The Empty Chair
Updated: Mar 8
Getting ready for the first Thanksgiving after my son died was so hard, everything was so raw. How would we possibly celebrate Thanksgiving without my son, who would slice the apples for the pie, who would rip the bread for the stuffing? Who would make inappropriate jokes quietly while we were eating dinner? We did go on, but his absence was felt the entire day. Why wasn’t he in one of the chairs making his Turkey and cranberry sauce sandwich on the little dinner rolls.
The first holiday is complicated. Holidays without our loved one will never be quite the same. The holidays highlight the absence and often throw people into confusion. Those who care about us want to be helpful, but they are equally confused about how to do it.
For those of you who have lost a loved one within the past year, thinking about the empty chair at the holiday table may intensify your grief. You may feel sadness, anger, resentment, guilt, sorrow that feels like it’s ripping your heart in two. And then you may also feel joy and sweetness and gratitude that the person was in your life. It’s like an ocean coming and going back and forth.
Here are a few things that may help during the holiday season.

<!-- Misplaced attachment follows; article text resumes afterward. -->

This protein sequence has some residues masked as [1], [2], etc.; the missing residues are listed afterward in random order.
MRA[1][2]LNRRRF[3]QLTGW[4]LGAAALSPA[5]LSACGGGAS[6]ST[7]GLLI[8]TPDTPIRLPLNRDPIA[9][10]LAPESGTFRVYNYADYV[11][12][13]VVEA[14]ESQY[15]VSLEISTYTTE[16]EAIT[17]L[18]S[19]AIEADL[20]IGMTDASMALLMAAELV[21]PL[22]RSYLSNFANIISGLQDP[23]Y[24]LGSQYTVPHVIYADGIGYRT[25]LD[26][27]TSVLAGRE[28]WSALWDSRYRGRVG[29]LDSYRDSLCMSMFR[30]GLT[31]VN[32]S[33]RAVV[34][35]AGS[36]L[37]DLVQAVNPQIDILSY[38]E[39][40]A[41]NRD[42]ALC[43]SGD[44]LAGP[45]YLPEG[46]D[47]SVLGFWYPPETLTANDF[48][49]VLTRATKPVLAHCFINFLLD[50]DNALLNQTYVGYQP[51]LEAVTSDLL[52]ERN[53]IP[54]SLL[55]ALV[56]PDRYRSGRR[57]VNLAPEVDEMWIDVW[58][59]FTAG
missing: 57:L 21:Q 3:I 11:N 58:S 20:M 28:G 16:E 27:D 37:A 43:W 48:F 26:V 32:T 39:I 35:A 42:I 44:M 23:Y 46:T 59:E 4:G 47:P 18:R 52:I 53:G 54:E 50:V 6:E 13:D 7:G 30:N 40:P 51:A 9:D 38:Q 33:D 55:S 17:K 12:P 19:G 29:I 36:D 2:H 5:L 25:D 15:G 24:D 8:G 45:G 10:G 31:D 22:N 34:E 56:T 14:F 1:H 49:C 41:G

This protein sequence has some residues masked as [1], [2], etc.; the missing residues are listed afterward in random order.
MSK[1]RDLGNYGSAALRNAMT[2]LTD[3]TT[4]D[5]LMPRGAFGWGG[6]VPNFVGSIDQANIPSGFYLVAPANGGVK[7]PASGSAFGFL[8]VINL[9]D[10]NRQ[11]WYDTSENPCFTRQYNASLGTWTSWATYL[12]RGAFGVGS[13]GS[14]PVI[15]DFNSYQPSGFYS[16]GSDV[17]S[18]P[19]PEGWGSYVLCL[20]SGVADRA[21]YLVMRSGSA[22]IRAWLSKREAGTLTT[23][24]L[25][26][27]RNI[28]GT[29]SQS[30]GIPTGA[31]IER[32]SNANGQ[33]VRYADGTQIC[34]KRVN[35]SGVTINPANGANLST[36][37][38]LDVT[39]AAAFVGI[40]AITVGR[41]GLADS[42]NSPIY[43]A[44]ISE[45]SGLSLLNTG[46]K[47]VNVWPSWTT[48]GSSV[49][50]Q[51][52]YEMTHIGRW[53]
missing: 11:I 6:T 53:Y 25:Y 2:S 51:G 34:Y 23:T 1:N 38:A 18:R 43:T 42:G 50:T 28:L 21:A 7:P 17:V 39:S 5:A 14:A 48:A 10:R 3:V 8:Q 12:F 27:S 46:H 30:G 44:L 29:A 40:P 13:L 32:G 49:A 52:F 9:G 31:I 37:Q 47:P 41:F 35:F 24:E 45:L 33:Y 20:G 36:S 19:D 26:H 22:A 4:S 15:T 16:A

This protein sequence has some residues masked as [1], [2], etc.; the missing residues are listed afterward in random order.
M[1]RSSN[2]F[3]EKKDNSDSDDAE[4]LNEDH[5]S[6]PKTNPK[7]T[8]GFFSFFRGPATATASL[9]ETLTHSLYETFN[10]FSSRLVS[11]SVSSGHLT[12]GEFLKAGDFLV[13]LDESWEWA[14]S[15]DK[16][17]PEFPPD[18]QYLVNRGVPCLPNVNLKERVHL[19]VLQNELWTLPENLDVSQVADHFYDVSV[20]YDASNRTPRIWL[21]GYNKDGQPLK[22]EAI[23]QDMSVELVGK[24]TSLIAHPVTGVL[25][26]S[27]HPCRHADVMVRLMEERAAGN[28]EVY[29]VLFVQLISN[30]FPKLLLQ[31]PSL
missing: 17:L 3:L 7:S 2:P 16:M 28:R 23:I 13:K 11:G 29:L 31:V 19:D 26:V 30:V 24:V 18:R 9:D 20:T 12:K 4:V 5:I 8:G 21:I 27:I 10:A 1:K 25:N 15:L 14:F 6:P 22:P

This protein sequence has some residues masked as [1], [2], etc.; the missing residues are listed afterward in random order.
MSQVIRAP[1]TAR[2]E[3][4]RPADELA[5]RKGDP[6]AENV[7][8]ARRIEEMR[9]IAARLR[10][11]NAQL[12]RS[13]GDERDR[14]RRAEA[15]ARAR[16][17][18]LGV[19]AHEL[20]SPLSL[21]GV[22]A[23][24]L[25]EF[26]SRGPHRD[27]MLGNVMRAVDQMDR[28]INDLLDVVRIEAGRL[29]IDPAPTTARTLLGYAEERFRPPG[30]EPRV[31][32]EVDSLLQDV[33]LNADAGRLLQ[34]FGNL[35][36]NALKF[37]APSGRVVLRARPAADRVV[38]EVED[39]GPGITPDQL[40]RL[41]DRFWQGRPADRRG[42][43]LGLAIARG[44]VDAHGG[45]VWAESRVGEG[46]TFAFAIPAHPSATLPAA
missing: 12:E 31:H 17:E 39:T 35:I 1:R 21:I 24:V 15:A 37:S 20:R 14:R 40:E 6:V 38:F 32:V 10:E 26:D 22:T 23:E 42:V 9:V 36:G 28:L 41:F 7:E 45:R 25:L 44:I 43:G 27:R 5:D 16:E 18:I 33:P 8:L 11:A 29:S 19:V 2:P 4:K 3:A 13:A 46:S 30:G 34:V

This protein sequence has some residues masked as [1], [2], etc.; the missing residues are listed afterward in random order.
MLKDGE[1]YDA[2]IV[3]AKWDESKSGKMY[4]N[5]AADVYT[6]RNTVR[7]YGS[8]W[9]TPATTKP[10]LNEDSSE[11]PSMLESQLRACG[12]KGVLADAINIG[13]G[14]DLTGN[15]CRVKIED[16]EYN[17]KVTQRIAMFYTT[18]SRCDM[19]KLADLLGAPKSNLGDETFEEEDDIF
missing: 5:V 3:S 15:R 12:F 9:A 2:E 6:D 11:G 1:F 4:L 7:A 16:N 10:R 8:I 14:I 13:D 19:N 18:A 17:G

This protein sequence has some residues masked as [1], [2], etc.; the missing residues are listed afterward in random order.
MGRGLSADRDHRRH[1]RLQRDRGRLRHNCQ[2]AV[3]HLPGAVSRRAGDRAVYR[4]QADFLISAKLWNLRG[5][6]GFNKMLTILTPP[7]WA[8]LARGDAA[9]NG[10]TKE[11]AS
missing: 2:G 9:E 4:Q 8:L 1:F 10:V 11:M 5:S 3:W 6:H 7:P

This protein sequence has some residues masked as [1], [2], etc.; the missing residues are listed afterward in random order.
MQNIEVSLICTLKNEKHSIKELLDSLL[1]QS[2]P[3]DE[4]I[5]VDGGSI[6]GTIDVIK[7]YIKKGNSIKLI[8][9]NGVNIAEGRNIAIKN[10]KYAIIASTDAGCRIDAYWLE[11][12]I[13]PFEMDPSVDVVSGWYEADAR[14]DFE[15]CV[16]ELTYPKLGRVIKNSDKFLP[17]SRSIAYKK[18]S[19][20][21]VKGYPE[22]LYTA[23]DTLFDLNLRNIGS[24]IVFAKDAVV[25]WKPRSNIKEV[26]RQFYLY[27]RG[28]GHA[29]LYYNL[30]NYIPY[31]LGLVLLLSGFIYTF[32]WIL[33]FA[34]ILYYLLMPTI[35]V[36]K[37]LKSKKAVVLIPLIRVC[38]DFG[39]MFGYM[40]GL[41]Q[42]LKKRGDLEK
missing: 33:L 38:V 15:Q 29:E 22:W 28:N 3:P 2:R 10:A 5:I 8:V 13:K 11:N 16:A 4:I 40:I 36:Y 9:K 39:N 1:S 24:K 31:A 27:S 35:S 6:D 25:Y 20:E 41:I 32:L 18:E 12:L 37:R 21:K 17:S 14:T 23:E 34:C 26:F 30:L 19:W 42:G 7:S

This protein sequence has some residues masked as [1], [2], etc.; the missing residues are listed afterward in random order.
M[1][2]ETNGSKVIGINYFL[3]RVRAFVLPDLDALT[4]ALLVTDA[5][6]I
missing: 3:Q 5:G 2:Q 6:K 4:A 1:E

Allow yourself to grieve!!! Remind yourself that it’s normal and healthy to want to bow out of some of the events of the winter holidays that emphasize family and togetherness when you are feeling alone in a new and painful way. If you want to stay in bed then stay in bed, you can make Turkey another day.
Take care of yourself. Discipline yourself to get enough sleep, to eat right, and to follow your normal routines – especially if you don’t feel like it. You’ll be better able to make good decisions about what makes sense for you to do over the holiday season.
Plan ahead. Do you want to be alone? Do you want to be with family / friends who support you? Really think about it. Sometimes being alone makes the aloneness much too hard to bear. Sometimes being in a crowd is overwhelming. Only you know what is best for you. Talk to key family members and ask them to support you in whichever decision you make.
Rethink hosting the party. If yours is the usual gathering place, think about whether you want to do it this year. Some people like getting lost in the details of planning and managing a dinner for twelve. But if you are one of those who finds it just too hard to make a party, know that it’s okay to be ask someone else to host. People who love you will understand. Those who don’t aren’t worth worrying about. At the very least, ask for help and accept all offers to spread the responsibilities around.
Give people permission to share stories. Many people have the idea that the best way to help someone in grief is to avoid talking about the person who has passed. Most of the time, they are mistaken. When we stop talking about someone is when they are really lost to the family. Let people know that as hard as it is that the person is no longer with us, it’s important to remember the good times, to laugh about funny things they did or said, and to acknowledge that he or she is missed.
As the years have gone by, the pain is softer. We laugh at old stories and continue telling them to keep my sons memory alive, especially for the younger children in the family who never meet him. His chair is empty but the memories are full. The main thing is to take care of you. You deserve it!!!!!